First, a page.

When a fish blasts a topwater lure, resist the temptation to set the hook. Trout don’t always connect when attacking, particularly when chasing a fast-moving lure. Yanking the rod prematurely could pull the lure out of a fish’s mouth. Wait to feel the fish on the line. If the speck doesn’t make solid contact the first time, keep moving the bait. That fish didn’t go away; it might hit again, or perhaps another spotted predator will take a shot.

“Working a topwater bait requires patience,” Simpson said. “I’ve had fish hit a topwater seven or eight times on a single cast. When a big trout blows up on a topwater bait, it sometimes knocks it completely out of the water. When a fish strikes and misses, I pause the bait so the fish thinks it wounded or stunned the baitfish. After 2 or 3 seconds, I start twitching it again and work it a few more feet. Then, I might pause it again. That might entice another strike.”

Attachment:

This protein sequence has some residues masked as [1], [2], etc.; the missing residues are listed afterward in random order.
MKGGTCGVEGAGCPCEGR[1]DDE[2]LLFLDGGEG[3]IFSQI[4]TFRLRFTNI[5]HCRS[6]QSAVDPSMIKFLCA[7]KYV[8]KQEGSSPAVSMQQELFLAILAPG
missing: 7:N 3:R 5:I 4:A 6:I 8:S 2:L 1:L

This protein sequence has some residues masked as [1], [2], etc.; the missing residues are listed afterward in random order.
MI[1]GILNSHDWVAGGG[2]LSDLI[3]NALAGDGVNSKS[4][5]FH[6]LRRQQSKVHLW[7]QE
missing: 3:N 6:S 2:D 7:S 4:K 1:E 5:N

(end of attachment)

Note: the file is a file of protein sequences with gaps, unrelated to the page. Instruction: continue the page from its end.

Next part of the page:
Anglers can fish topwaters around any shallow cover, including marshy shorelines, jetties, sandbars, oyster beds, artificial reefs, sunken wrecks and grass flats. They can even work around structure in deeper water, including bridge pilings, docks, vertical bulkheads and similar places because specks and baitfish both commonly suspend near the surface.

Beaches can also provide outstanding action. Waves sculpt parallel sandbars separated by troughs. Bait congregates in deeper troughs. Small channels separating bars allow predators to enter these deeper spots to bushwhack baitfish. In addition, many Gulf Coast beaches have accumulated considerable debris deposited by countless storms over the years. These structures can also attract trout.